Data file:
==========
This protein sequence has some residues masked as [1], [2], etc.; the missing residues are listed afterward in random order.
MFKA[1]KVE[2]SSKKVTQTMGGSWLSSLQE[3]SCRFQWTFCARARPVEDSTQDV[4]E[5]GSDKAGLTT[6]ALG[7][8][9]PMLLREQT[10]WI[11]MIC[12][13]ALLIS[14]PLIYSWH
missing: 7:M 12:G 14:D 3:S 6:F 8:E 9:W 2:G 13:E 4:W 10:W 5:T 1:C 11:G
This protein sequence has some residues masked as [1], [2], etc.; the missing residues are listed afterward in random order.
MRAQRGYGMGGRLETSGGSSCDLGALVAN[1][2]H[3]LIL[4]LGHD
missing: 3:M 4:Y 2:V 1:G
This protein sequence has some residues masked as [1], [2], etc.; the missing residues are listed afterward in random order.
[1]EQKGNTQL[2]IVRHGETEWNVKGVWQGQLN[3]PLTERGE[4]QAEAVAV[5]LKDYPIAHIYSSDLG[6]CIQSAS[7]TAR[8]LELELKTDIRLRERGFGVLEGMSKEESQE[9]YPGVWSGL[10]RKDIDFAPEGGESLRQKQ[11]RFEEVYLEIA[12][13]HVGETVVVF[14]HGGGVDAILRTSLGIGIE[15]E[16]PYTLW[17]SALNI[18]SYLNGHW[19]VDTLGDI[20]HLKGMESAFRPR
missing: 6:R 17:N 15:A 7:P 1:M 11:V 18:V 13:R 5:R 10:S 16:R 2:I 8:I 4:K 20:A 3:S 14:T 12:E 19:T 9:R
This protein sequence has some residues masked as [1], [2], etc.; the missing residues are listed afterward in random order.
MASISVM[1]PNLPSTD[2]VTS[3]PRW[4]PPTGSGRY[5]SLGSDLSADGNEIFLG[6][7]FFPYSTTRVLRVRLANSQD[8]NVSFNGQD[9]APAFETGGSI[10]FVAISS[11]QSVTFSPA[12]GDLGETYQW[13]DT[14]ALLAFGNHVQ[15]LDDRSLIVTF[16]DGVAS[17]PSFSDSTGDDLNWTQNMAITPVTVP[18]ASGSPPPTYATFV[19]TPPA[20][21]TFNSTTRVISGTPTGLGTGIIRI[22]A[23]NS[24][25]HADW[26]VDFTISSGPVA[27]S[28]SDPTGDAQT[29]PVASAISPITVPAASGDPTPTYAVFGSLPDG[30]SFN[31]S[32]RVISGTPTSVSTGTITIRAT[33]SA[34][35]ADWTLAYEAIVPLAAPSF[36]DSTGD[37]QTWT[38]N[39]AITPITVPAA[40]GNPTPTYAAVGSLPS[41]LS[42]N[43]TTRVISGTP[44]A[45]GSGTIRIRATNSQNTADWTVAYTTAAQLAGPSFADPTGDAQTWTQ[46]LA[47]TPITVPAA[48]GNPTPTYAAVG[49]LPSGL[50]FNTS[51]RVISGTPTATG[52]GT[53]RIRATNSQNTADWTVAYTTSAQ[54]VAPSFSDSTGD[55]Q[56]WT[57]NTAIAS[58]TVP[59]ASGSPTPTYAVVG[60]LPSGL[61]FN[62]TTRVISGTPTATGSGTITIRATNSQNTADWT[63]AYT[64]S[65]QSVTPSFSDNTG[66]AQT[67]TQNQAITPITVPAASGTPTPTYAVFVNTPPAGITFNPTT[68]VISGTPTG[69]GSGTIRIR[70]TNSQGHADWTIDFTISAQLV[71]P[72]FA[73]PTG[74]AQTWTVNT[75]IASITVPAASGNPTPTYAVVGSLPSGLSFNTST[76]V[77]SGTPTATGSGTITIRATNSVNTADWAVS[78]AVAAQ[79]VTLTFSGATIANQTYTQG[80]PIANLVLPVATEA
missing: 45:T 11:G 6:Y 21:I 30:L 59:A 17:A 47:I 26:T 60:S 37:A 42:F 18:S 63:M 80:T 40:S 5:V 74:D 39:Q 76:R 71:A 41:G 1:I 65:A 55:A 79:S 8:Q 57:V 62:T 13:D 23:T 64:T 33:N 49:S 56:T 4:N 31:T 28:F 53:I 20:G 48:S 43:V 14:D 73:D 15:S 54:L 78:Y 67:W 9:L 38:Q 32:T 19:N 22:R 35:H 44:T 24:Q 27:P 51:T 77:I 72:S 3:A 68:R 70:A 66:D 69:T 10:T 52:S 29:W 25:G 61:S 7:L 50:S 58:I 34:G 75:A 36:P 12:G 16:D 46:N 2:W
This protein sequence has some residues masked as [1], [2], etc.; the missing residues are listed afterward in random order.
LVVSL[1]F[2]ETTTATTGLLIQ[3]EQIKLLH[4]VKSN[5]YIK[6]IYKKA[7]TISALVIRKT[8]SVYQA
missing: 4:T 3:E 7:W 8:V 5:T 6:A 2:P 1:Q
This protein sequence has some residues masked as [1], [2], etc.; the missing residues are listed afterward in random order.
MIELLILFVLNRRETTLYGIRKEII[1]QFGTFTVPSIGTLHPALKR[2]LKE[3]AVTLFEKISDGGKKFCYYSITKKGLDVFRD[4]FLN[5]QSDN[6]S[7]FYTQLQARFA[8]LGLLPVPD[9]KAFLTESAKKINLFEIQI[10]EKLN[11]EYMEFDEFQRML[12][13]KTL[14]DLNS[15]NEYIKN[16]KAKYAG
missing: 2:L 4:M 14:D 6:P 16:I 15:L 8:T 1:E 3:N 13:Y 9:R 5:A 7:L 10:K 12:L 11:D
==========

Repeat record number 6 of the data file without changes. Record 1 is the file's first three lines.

This protein sequence has some residues masked as [1], [2], etc.; the missing residues are listed afterward in random order.
MIELLILFVLNRRETTLYGIRKEII[1]QFGTFTVPSIGTLHPALKR[2]LKE[3]AVTLFEKISDGGKKFCYYSITKKGLDVFRD[4]FLN[5]QSDN[6]S[7]FYTQLQARFA[8]LGLLPVPD[9]KAFLTESAKKINLFEIQI[10]EKLN[11]EYMEFDEFQRML[12][13]KTL[14]DLNS[15]NEYIKN[16]KAKYAG
missing: 2:L 4:M 14:D 6:P 16:I 15:L 8:T 1:E 3:N 13:Y 9:R 5:A 7:L 10:K 12:L 11:D